Katherine Loffreto

We only carry one peppercorn with this unique trait – a white color! But the outer appearance isn’t the only thing that makes this precious spice unique. It also has a wild flavor profile unlike anything you’ve ever tasted. We’re talking of course about our Malabar White Peppercorns! This exquisite seasoning has been around for centuries, but has been more recently popularized by the rise in popularity of French cuisine. Those it pairs beautifully with French ingredients and preparation techniques, the Malabar White Peppercorn is a fantastic go to spice for just about any cuisine. You’ll be reaching for it daily before you know it.

Let’s dive right into the history and origin of this truly unique spice. The White Malabar Peppercorn is from the Malabar region of Southwest India. It consists solely of the seed of the ripe fruit. White pepper is made from fully ripe pepper berries. The darker outer skin of the berries is removed by soaking the berries in water for about a week – so that the skin softens and decomposes. It’s that very soaking process that gives the White Peppercorns their distinct earthy perfume. Then their skins are removed, which also removes some of the hot piperine compound, as well as volatile oils and compounds that give black pepper its aroma. As a result, white pepper has a different flavor and heat component than black pepper. The process used and handling of white pepper can introduce different flavor notes as well.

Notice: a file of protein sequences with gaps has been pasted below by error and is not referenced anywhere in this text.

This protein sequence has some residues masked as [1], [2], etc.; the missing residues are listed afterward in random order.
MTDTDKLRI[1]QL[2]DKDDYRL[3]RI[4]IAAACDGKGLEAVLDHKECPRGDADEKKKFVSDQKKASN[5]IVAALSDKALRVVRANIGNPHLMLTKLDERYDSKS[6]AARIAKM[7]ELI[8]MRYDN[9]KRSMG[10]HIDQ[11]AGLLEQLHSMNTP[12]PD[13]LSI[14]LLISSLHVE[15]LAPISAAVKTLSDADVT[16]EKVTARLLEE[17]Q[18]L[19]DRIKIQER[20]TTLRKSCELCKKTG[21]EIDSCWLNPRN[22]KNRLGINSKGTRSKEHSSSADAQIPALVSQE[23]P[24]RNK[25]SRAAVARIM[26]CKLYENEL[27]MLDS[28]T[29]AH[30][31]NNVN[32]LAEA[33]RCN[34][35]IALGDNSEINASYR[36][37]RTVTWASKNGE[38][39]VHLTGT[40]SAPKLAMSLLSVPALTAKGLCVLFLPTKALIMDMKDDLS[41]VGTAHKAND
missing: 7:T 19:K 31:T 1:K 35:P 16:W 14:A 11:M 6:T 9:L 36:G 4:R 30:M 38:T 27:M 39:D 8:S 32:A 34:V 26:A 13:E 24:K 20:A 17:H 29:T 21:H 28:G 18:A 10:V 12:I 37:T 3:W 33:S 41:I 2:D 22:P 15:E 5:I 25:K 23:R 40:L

The flavor itself is very complex. Upon first smelling, you’re in store for cheesy earthy notes – maybe even a hint of “something gone bad” – but don’t worry! That’s all part of the layers. The flavor is distinctly earthy and musty with notes of fermented vegetables, aged cheddar, barks and roots. White pepper has a hot taste on the tongue, although sources differ on whether it is hotter or milder than black pepper. For example, Cook's Illustrated says it's milder, while others say it has a sharper bite. Sources agree that white pepper is less complex in flavor than black pepper. It can have a musty, earthy, or grassy flavor, which can vary depending on the type of processing used and handling after production. Some also note nuances of citrus. So many different layers!

Because of the naturally night color of the peppercorn, it pairs well with light colored sauces like hollandaise and veloute. It can also have an interesting fruity citrus kick. White pepper is often used in Vietnamese soups and pork dishes. Hot and sour soup gets its heat primarily from white pepper, unlike other Szechuan dishes where chilies play a prominent role. White pepper is used in Swedish dishes as well, such as Swedish meatballs with cream sauce. We crusted it on Seared Tuna paired with Quinoa, Charred Broccoli, and Tangerine. Whatever you choose to create, it’s going to be a hit when you season with White Malabar Peppercorns!

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